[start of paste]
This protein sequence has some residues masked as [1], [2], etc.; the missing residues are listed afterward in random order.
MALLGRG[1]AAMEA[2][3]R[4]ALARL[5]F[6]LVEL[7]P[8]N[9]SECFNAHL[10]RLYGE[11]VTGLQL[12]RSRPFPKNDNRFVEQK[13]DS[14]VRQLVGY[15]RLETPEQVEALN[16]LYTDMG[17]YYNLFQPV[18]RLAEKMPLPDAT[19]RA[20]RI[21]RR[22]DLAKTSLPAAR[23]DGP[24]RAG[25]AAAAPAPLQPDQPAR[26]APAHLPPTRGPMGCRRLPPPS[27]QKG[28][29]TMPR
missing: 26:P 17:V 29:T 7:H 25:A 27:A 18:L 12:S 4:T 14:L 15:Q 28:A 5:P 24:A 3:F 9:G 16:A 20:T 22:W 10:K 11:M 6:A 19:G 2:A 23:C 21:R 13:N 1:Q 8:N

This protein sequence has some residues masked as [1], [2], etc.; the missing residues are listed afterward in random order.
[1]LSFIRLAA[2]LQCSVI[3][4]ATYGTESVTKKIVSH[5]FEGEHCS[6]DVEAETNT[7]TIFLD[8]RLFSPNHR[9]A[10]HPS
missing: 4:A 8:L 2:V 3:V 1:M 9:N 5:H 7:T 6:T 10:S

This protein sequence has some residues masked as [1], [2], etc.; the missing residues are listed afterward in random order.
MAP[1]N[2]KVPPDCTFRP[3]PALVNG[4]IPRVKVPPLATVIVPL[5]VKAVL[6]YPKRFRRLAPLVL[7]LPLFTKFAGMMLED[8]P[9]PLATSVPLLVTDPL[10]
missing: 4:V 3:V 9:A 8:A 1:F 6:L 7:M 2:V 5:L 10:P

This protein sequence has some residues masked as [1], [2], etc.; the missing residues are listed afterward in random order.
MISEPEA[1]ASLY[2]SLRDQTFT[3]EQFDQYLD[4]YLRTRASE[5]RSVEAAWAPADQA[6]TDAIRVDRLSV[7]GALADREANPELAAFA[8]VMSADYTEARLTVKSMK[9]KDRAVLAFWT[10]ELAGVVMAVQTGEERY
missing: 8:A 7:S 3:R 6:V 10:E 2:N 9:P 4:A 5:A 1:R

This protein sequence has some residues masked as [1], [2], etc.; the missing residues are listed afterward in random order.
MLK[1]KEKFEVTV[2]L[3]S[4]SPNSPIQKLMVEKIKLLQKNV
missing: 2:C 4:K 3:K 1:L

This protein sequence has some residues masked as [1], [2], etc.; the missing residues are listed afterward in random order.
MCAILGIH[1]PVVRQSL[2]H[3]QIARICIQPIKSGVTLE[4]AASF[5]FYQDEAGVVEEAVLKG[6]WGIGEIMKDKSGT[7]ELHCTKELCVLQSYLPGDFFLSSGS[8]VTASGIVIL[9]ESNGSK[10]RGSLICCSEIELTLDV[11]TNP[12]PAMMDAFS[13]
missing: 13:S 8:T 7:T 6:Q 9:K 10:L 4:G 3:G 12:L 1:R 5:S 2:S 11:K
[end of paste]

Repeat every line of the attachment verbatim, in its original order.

This protein sequence has some residues masked as [1], [2], etc.; the missing residues are listed afterward in random order.
MALLGRG[1]AAMEA[2][3]R[4]ALARL[5]F[6]LVEL[7]P[8]N[9]SECFNAHL[10]RLYGE[11]VTGLQL[12]RSRPFPKNDNRFVEQK[13]DS[14]VRQLVGY[15]RLETPEQVEALN[16]LYTDMG[17]YYNLFQPV[18]RLAEKMPLPDAT[19]RA[20]RI[21]RR[22]DLAKTSLPAAR[23]DGP[24]RAG[25]AAAAPAPLQPDQPAR[26]APAHLPPTRGPMGCRRLPPPS[27]QKG[28][29]TMPR
missing: 26:P 17:V 29:T 7:H 25:A 27:A 18:L 12:S 4:T 14:L 15:Q 28:A 5:P 24:A 3:F 9:G 16:A 20:T 22:W 10:K 11:M 6:A 19:G 2:A 23:C 21:R 13:N 1:Q 8:N

This protein sequence has some residues masked as [1], [2], etc.; the missing residues are listed afterward in random order.
[1]LSFIRLAA[2]LQCSVI[3][4]ATYGTESVTKKIVSH[5]FEGEHCS[6]DVEAETNT[7]TIFLD[8]RLFSPNHR[9]A[10]HPS
missing: 4:A 8:L 2:V 3:V 1:M 9:N 5:H 7:T 6:T 10:S

This protein sequence has some residues masked as [1], [2], etc.; the missing residues are listed afterward in random order.
MAP[1]N[2]KVPPDCTFRP[3]PALVNG[4]IPRVKVPPLATVIVPL[5]VKAVL[6]YPKRFRRLAPLVL[7]LPLFTKFAGMMLED[8]P[9]PLATSVPLLVTDPL[10]
missing: 4:V 3:V 9:A 8:A 1:F 6:L 7:M 2:V 5:L 10:P

This protein sequence has some residues masked as [1], [2], etc.; the missing residues are listed afterward in random order.
MISEPEA[1]ASLY[2]SLRDQTFT[3]EQFDQYLD[4]YLRTRASE[5]RSVEAAWAPADQA[6]TDAIRVDRLSV[7]GALADREANPELAAFA[8]VMSADYTEARLTVKSMK[9]KDRAVLAFWT[10]ELAGVVMAVQTGEERY
missing: 8:A 7:S 3:R 6:V 10:E 2:N 9:P 4:A 5:A 1:R

This protein sequence has some residues masked as [1], [2], etc.; the missing residues are listed afterward in random order.
MLK[1]KEKFEVTV[2]L[3]S[4]SPNSPIQKLMVEKIKLLQKNV
missing: 2:C 4:K 3:K 1:L

This protein sequence has some residues masked as [1], [2], etc.; the missing residues are listed afterward in random order.
MCAILGIH[1]PVVRQSL[2]H[3]QIARICIQPIKSGVTLE[4]AASF[5]FYQDEAGVVEEAVLKG[6]WGIGEIMKDKSGT[7]ELHCTKELCVLQSYLPGDFFLSSGS[8]VTASGIVIL[9]ESNGSK[10]RGSLICCSEIELTLDV[11]TNP[12]PAMMDAFS[13]
missing: 13:S 8:T 7:T 6:Q 9:K 10:L 4:G 3:G 12:L 1:R 5:S 2:S 11:K